So, too was Gudrun when Hannah arrived, breathless and flustered.

“My baby is all right? I know he has cough last night but I think it will pass. Perhaps I make mistake, yes?”

“It’s as much my fault as yours,” Hannah tried to reassure her. “I noticed him coughing yesterday too but thought it was a touch of the snuffles. The problem is that I’m out of practice. It’s a long time since I’ve been a young mother.”

“But you remember most things, yes?”

“Actually, no.”

“Still, you are here for me. Not like my own mother who is far away.”

Whenever Hannah had tried to put her arms around her daughter-in-law before, she’d been pushed away. But this time, the girl leaned against her and cried and cried.

“I wish my baby is like the others.”

Hannah felt tears rising to her eyes too.

Tom’s a lovely little boy. He’s smiling already, even though he’s only two months old

“Tom is special, Gudrun. He’s a lovely little boy. He’s smiling already, even though he’s only two months old.”

But Gudrun cried even more.

It would do her good to let out all that pent-up emotion. Eventually Hannah tiptoed out, leaving mother and baby fast asleep in the hospital room.

Now it was “her” time. But was it too late to put things right?

Again and again, she’d tried to explain that the text message from Michael, her first husband, was merely friendly. But Simon had taken it the wrong way and the atmosphere was unbearably frosty.

That’s why she’d offered to take little Tom out – to get away from it all. Still, maybe there was one thing she could do.

When Hannah came back, after having made her phone calls, she was surprised to hear voices in Gudrun’s room. For a moment, she thought Patty had returned. Had Sally found her grandson?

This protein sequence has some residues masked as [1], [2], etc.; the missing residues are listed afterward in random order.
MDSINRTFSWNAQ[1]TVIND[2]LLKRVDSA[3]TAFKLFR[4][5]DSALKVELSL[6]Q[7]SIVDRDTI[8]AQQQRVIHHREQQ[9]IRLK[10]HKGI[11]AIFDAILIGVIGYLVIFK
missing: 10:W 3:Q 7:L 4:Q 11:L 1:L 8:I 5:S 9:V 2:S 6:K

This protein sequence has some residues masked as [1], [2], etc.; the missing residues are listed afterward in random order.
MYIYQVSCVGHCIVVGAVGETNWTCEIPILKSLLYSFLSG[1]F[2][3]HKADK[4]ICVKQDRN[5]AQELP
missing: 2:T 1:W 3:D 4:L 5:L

Then she realised it was a woman with a happy, smiley little girl on her knee who had similar facial features to little Tom.

“Hi! I’m from the hospital Downs Support team.”

“She is here to tell me about a group I can join,” beamed Gudrun.

Hannah resisted the temptation to say that she had suggested this some time ago. There were times, she was beginning to learn, when a gran had to keep her mouth firmly closed.

Where was he? Sally felt she was going to go mad from fear. Her eldest daughter – Angus’ mum – was coming back from a work trip in the States tonight. What would she say when she found out that Sally had lost her son?

“Is there anywhere else that your grandson loved, apart from the beach?” asked one of the officers.

“Not really,” wept Sally. “It’s his favourite place.”

“Come on love, we’ll find him,” said Duncan, who had caught up with her.

“How do you know?”

“I just do.”

“What’s that over there?” Sally stopped dead and pointed a shaking hand.

“Just a bundle of rags,” said the policeman. “We’ve already investigated.”